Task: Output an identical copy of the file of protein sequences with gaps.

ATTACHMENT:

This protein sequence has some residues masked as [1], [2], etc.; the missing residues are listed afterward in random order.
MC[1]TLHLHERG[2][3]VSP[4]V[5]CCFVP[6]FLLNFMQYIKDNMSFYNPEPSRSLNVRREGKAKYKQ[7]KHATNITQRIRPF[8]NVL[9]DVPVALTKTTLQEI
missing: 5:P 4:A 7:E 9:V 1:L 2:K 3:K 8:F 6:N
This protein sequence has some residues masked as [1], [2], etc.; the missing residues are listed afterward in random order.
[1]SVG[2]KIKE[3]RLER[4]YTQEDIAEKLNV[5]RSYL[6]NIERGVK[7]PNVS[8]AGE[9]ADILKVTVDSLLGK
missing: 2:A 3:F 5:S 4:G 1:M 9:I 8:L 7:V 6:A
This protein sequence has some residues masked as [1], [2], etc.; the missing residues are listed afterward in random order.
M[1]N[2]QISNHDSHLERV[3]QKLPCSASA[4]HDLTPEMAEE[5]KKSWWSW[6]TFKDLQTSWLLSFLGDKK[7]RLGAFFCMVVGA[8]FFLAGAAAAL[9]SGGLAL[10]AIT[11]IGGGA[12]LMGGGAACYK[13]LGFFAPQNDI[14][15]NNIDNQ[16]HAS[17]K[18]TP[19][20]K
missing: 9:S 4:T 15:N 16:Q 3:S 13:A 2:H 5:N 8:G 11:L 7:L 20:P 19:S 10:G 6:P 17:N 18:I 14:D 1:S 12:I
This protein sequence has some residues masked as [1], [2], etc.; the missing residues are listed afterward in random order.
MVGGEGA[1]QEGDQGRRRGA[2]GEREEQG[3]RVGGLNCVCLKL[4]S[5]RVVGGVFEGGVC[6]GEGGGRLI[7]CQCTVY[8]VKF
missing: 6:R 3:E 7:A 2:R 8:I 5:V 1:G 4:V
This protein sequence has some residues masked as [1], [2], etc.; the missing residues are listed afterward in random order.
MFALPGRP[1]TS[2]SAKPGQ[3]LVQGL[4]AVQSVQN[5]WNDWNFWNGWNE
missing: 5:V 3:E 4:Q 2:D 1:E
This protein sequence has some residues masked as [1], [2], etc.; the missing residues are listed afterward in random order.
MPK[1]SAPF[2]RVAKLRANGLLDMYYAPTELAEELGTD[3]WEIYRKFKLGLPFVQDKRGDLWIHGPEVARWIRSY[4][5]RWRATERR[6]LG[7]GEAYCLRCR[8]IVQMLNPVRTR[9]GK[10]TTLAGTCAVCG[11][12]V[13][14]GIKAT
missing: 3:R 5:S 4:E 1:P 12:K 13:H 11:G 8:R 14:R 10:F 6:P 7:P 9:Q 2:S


This protein sequence has some residues masked as [1], [2], etc.; the missing residues are listed afterward in random order.
MC[1]TLHLHERG[2][3]VSP[4]V[5]CCFVP[6]FLLNFMQYIKDNMSFYNPEPSRSLNVRREGKAKYKQ[7]KHATNITQRIRPF[8]NVL[9]DVPVALTKTTLQEI
missing: 5:P 4:A 7:E 9:V 1:L 2:K 3:K 8:F 6:N
This protein sequence has some residues masked as [1], [2], etc.; the missing residues are listed afterward in random order.
[1]SVG[2]KIKE[3]RLER[4]YTQEDIAEKLNV[5]RSYL[6]NIERGVK[7]PNVS[8]AGE[9]ADILKVTVDSLLGK
missing: 2:A 3:F 5:S 4:G 1:M 9:I 8:L 7:V 6:A
This protein sequence has some residues masked as [1], [2], etc.; the missing residues are listed afterward in random order.
M[1]N[2]QISNHDSHLERV[3]QKLPCSASA[4]HDLTPEMAEE[5]KKSWWSW[6]TFKDLQTSWLLSFLGDKK[7]RLGAFFCMVVGA[8]FFLAGAAAAL[9]SGGLAL[10]AIT[11]IGGGA[12]LMGGGAACYK[13]LGFFAPQNDI[14][15]NNIDNQ[16]HAS[17]K[18]TP[19][20]K
missing: 9:S 4:T 15:N 16:Q 3:S 13:A 2:H 5:N 8:G 11:L 7:L 20:P 19:S 10:G 6:P 17:N 18:I 14:D 1:S 12:I
This protein sequence has some residues masked as [1], [2], etc.; the missing residues are listed afterward in random order.
MVGGEGA[1]QEGDQGRRRGA[2]GEREEQG[3]RVGGLNCVCLKL[4]S[5]RVVGGVFEGGVC[6]GEGGGRLI[7]CQCTVY[8]VKF
missing: 6:R 3:E 7:A 2:R 8:I 5:V 1:G 4:V
This protein sequence has some residues masked as [1], [2], etc.; the missing residues are listed afterward in random order.
MFALPGRP[1]TS[2]SAKPGQ[3]LVQGL[4]AVQSVQN[5]WNDWNFWNGWNE
missing: 5:V 3:E 4:Q 2:D 1:E
This protein sequence has some residues masked as [1], [2], etc.; the missing residues are listed afterward in random order.
MPK[1]SAPF[2]RVAKLRANGLLDMYYAPTELAEELGTD[3]WEIYRKFKLGLPFVQDKRGDLWIHGPEVARWIRSY[4][5]RWRATERR[6]LG[7]GEAYCLRCR[8]IVQMLNPVRTR[9]GK[10]TTLAGTCAVCG[11][12]V[13][14]GIKAT
missing: 3:R 5:S 4:E 1:P 12:K 13:H 11:G 8:R 14:R 10:F 6:P 7:P 9:Q 2:S